The latest in a Travel Market Report series on travel agency staffing challenges.
Corporate travel agencies are finding it more difficult than ever to find qualified agents given the dearth of training programs.
Demand for new staff was traditionally met by hiring former agents returning to the business or newly-minted travel school graduates. But neither of these groups has the up-to-date GDS skills called for in the current travel environment, according to corporate staffing experts and corporate agency executives.
No surprise then that most corporate agencies limit their hiring to agents who already know the business, said Doug Walsh, president of HotTravelJobs.com in New Egypt, N.J. As in many skilled professions, it’s nearly impossible to get hired without experience and just as hard to get experience without being hired.
“Beyond that top tier, there is no place to learn the skills needed to be a good corporate agent, never mind an outstanding agent,” Walsh. “The typical corporate agent is old enough to be contemplating retirement in the foreseeable future.”
While there are plenty of former agents who would like to get back into the business, their GDS skills are out of date, according to Gayle Walsh, head of Personal Travel Consultants, a long-time temporary placement agency for corporate travel agents.
Wanted: GDS expertise
Leisure travel sellers can thrive without GDS access, but the corporate world demands a level of detailed information that can still be found most directly and accurately on green screens that require an intimate knowledge of arcane codes.
Michael Steiner, executive vice president of Ovation Travel Corp., said the integrated interfaces touted by Sabre, Amadeus and Travelport hide the green screen, but have not replaced it.
“Technology is getting better, but corporate agents still need detailed knowledge and expertise with the GDS,” Steiner said. “The travel agent environment is very different from a few years ago.
“It will be even richer two or three years from now. It is a matter of getting software up to speed with the new generation of hardware. But this is still a GDS-centric world.”
Today’s green screen
That may seem like good news for corporate agents who left the business a few years ago. But the green screen before the recession is not the green screen of 2013.
“You may have been a Sabre expert in 2008 and 2009, but the Sabre you see today has been transformed,” said Gayle Walsh. “If your GDS skills are three or four years out of date, nobody wants you because they can’t use you without significant training. The travel schools that used to train and re-train agents disappeared years ago.”
No place to learn
The leisure travel sector doesn’t have quite the same problem.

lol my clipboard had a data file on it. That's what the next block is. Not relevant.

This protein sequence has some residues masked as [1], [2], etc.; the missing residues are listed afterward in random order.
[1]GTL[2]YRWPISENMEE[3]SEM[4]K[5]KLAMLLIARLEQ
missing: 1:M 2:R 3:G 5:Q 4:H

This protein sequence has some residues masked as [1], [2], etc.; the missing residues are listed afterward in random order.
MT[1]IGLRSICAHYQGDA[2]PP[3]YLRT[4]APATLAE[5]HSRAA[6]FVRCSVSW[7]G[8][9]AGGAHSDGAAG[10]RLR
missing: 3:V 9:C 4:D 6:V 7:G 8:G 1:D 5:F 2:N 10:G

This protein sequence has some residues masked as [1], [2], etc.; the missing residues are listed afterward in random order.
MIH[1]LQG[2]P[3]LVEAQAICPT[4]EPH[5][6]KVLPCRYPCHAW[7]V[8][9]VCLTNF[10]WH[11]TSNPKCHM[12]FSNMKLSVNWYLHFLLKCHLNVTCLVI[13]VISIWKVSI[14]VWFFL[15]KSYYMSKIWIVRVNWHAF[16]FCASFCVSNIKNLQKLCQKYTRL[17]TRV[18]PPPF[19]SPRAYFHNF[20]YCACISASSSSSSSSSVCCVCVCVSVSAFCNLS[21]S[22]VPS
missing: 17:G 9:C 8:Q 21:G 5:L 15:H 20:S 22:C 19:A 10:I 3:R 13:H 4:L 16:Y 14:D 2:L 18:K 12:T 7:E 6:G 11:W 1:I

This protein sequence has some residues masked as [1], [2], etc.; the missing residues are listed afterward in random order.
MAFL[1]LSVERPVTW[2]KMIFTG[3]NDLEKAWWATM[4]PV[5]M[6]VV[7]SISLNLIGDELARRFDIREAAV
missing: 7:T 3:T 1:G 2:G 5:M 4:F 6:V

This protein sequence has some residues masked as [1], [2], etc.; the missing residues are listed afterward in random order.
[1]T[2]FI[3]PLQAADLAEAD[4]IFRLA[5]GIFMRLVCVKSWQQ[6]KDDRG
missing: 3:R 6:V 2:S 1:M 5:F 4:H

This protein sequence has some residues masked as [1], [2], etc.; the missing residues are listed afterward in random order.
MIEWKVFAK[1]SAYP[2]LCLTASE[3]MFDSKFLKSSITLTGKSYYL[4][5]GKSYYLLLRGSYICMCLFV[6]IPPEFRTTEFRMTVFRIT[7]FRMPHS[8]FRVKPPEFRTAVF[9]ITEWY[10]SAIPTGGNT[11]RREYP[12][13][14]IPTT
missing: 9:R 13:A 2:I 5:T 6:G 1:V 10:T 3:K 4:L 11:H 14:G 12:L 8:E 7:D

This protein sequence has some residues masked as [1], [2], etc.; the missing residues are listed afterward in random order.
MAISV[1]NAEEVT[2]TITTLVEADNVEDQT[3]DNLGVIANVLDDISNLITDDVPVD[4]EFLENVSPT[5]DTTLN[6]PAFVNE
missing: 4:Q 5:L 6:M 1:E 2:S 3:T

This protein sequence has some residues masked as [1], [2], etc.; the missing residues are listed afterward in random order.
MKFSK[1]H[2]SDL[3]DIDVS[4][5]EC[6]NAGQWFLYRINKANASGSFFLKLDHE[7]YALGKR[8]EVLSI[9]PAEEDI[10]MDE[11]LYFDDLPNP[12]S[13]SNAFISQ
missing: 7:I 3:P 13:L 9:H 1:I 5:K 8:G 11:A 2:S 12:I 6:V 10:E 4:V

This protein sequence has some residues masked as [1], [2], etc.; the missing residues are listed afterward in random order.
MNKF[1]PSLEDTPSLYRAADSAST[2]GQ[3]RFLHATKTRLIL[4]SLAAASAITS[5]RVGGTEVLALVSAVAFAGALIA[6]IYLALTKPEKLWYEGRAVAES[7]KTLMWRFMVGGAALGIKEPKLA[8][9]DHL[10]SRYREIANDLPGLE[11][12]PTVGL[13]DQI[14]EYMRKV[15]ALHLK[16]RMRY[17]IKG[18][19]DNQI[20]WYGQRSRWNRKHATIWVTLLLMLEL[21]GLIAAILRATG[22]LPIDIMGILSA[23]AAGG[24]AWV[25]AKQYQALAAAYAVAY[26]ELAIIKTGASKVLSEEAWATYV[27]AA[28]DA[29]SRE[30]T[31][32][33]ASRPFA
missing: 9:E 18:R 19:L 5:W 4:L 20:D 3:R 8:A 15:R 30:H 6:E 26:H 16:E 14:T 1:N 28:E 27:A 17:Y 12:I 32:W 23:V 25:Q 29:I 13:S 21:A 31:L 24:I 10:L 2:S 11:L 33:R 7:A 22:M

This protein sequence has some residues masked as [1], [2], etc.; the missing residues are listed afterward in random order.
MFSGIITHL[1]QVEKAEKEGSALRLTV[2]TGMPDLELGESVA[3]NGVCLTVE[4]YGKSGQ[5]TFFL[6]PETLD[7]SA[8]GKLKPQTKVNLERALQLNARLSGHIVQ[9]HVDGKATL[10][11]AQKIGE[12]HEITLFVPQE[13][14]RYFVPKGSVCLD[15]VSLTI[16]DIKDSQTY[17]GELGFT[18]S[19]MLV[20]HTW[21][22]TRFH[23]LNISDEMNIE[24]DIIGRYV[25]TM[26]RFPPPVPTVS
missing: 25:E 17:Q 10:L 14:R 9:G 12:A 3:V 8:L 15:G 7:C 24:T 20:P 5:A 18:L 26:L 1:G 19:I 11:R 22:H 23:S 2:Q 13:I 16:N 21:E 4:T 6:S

ASTA, the Travel Institute and other organizations offer a variety of training and certification programs. GBTA, ACTE and other business travel groups also do so, but they focus on education and training for corporate travel managers and executives, not for corporate travel agents.
“We have our own training school, but only the biggest 10 or 15 agencies can afford to do that,” said Goran Gligorovic, executive vice president for Omega World Travel.
“We try to train and recruit our own staff, but it’s not just training and recruiting agents. We show them a career path that starts with a travel agent and takes them to managing travel and beyond. Helping people build a future is very important in attracting the best and in retaining them.”
Dilemma for small agencies
So what can smaller agencies do?
Curt Cobler, president of Infinity Travel in Houston, considered starting his own training program but with just nine agents on staff, Infinity doesn't have the resources to pull experienced people off the front line and put them in training positions.
“What agents have to know in this job is phenomenal,” Cobler said. “The GDSs may have menu-driven systems, but what happens when the client needs something that isn’t covered by the menu? You have to know how to work the system manually and that’s not something you can learn in a few weeks.”
True enough, said Michael Steiner, executive vice president of Ovation Travel. The company, with about 600 employees, conducts a training program. But it does not run a travel school where would-be corporate agents can learn to navigate the green screen world.
“We are very discerning when it comes to hiring because we have a very demanding client base,” Steiner said. “We don’t teach our new hires how to be top corporate agents. They already have those skills. We teach them our secret sauce for service, bring them up to speed on the way we operate, give them our philosophy.”
No easy fix
There is no indication that travel schools are coming back into vogue. And when younger entrepreneurs do enter the travel business, it’s often to sell their passion for a particular destination or activity.
Leisure travel agents aren’t the answer either.
Even the best leisure agents don’t easily make the transition to the far more demanding world of corporate travel. Leisure travel focuses on personalities, activities and preferences. Business travel involves complex itineraries, international destinations and schedules that brook no delay.
“The easy itineraries, the traveler who has to go from Chicago to San Francisco, they book themselves online,” Steiner said. “Business travelers who prefer to work offline have very specific needs that cannot be met except by a travel expert. They are looking for value and expertise. That’s why they call.”
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